LeBron James Breaks All-Time NBA Scoring Record, Prompting Cantankerous Tweeters To Fire Off Hot Takes

February 8th, 2023 - 11:42 AM EST by Adam Downer

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LeBron James broke the all-time NBA scoring record last night, passing Kareem Abdul-Jabbar's career point total of a whopping 38,387 points.

The undeniably incredible accomplishment is simply another cherry on top of James' once-in-a-generation career, and James has hardly shown any signs of slowing down, meaning he's likely to add to his record in seasons to come.

The immediate aftermath of LeBron's record-breaking performance found fellow athletes and celebrities congratulating James, while some media figures offered their hagiographic praises of arguably the greatest basketball player of all time.

Of course, while the majority of the world applauded James' accomplishment, there were plenty of capital-H capital-T Hot Takes that ignited social media in the wake of James breaking the record. Some grumps and Scrooges of the sports world took the occasion of James becoming the leading all-time scorer in NBA history to claim that James is not that good, actually, and still can't be considered the greatest of all time over Michael Jordan.

The first hater out of the gate was ESPN commentator Skip Bayless, a career LeBron doubter, who fired off a list of statistics to support his argument for why Jordan was better than James.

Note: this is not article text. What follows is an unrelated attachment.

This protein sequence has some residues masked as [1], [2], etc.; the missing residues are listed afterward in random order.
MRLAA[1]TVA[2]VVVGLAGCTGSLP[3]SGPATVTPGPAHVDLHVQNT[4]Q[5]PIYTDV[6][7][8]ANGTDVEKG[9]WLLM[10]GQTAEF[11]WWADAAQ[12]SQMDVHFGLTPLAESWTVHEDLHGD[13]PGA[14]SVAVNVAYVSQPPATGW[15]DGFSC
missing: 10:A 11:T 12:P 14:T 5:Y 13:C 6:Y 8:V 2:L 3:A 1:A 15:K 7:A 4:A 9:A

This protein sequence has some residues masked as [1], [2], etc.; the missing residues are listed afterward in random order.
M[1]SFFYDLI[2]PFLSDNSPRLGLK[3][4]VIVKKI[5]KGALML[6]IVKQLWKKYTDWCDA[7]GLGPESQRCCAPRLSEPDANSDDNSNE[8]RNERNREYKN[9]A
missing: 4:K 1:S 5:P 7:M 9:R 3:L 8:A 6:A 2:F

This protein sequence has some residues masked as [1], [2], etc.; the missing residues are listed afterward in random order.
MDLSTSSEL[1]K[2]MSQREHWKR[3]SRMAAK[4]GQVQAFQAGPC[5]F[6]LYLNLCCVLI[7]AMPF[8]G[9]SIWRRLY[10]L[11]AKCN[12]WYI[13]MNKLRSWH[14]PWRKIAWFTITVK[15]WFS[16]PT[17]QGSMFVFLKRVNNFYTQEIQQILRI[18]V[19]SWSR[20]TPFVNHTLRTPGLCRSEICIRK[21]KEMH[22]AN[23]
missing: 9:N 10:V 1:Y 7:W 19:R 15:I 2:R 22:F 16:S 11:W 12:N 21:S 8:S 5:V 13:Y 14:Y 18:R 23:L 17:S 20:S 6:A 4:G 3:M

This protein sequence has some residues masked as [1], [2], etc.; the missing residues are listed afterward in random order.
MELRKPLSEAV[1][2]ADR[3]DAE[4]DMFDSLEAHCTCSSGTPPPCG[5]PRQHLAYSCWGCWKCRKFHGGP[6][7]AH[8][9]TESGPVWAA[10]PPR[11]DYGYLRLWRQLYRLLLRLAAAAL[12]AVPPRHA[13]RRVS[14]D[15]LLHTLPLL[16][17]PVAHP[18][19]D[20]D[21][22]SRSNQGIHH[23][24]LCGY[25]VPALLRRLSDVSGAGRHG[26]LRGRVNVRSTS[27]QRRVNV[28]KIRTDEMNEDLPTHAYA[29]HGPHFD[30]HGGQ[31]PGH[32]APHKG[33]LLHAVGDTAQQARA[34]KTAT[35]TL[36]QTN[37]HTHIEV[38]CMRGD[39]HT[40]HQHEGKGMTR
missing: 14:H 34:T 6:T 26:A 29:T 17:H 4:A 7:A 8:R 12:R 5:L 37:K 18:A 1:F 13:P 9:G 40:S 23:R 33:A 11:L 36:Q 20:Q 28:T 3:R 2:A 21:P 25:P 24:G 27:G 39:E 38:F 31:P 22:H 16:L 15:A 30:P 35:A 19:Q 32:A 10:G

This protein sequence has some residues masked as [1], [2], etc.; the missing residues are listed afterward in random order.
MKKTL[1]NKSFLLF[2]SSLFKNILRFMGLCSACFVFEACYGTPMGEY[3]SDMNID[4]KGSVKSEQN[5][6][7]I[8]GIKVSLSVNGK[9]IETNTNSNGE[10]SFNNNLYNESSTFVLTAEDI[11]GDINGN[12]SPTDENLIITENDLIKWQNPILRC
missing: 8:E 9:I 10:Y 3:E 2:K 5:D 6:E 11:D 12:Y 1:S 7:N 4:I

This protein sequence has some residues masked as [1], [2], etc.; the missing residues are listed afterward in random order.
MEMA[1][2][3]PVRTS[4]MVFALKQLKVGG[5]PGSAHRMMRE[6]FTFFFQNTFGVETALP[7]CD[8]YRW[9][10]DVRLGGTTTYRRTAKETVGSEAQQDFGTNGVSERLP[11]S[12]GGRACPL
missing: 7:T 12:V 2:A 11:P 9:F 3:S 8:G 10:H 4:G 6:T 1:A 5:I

This was perfectly on brand for lifelong James hater Bayless, and he was thoroughly roasted by many online for pooh-poohing James on his big night.

Twitter user @RandyJCruz took a different approach to sour the moment by pointing out how in an iconic Michael Jordan photo, the crowd had no phones taking pictures, while in James' photo, nearly everyone in their crowd had their phones out.

It looked to many like Cruz was doing an unironic recreation of the "not a cellphone in sight moment," though he attempted to clarify that he was merely pointing out the difference in technology today vs. technology 25 years ago.

Nevertheless, it seemed a bizarre observation to many, as camera phones hadn't been invented in 1998 (the time of Jordan's iconic shot). Furthermore, one would expect the crowd to be deeply engaged with the action at the end of an NBA Finals game vs. hoping to catch a photo of James potentially breaking a career scoring record in the middle of a relatively meaningless regular season game.

The question of whether LeBron James truly is the greatest basketball player of all time will likely never be settled, but perhaps the beauty of sports, in general, is that even during the most special moments, people will always find a way to be a hater.

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